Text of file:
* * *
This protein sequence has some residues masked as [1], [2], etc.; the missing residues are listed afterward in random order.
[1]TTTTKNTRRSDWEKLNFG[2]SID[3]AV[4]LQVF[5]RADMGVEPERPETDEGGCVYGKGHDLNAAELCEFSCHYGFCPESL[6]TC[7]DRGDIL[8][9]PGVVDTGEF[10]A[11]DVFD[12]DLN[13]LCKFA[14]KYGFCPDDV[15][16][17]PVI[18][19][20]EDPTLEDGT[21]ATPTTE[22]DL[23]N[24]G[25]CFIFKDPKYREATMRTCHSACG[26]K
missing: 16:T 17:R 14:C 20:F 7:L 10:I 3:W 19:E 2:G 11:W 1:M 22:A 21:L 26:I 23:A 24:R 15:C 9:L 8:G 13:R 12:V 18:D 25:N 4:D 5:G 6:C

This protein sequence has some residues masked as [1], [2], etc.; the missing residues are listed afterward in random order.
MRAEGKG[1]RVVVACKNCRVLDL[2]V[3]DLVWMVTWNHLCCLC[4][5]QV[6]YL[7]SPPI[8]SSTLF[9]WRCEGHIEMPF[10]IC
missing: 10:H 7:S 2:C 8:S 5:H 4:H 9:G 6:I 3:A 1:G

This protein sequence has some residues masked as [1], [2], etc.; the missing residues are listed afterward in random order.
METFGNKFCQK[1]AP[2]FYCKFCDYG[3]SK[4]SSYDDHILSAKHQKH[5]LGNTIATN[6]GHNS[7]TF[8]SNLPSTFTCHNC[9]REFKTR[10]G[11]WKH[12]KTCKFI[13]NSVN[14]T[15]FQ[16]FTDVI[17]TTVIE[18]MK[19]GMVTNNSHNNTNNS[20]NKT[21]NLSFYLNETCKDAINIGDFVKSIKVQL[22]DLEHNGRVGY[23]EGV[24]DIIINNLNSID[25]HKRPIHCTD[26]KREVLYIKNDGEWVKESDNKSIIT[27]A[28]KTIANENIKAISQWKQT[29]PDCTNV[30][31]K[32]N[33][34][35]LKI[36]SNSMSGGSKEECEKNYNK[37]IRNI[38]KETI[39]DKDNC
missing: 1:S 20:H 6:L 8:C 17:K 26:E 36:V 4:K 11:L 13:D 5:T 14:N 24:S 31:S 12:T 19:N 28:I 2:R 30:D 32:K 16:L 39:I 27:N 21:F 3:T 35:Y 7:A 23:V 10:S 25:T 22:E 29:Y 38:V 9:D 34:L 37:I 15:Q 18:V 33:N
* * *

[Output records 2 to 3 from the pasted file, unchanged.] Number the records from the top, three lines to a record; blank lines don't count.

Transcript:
This protein sequence has some residues masked as [1], [2], etc.; the missing residues are listed afterward in random order.
MRAEGKG[1]RVVVACKNCRVLDL[2]V[3]DLVWMVTWNHLCCLC[4][5]QV[6]YL[7]SPPI[8]SSTLF[9]WRCEGHIEMPF[10]IC
missing: 10:H 7:S 2:C 8:S 5:H 4:H 9:G 6:I 3:A 1:G

This protein sequence has some residues masked as [1], [2], etc.; the missing residues are listed afterward in random order.
METFGNKFCQK[1]AP[2]FYCKFCDYG[3]SK[4]SSYDDHILSAKHQKH[5]LGNTIATN[6]GHNS[7]TF[8]SNLPSTFTCHNC[9]REFKTR[10]G[11]WKH[12]KTCKFI[13]NSVN[14]T[15]FQ[16]FTDVI[17]TTVIE[18]MK[19]GMVTNNSHNNTNNS[20]NKT[21]NLSFYLNETCKDAINIGDFVKSIKVQL[22]DLEHNGRVGY[23]EGV[24]DIIINNLNSID[25]HKRPIHCTD[26]KREVLYIKNDGEWVKESDNKSIIT[27]A[28]KTIANENIKAISQWKQT[29]PDCTNV[30][31]K[32]N[33][34][35]LKI[36]SNSMSGGSKEECEKNYNK[37]IRNI[38]KETI[39]DKDNC
missing: 1:S 20:H 6:L 8:C 17:K 26:E 36:V 4:K 11:L 13:D 5:T 14:N 24:S 31:S 12:T 19:N 28:I 2:R 30:D 32:K 16:L 39:I 27:N 21:F 3:T 35:Y 7:A 23:V 10:S 25:T 22:E 29:Y 38:V 9:D 34:L 37:I 15:Q 18:V 33:N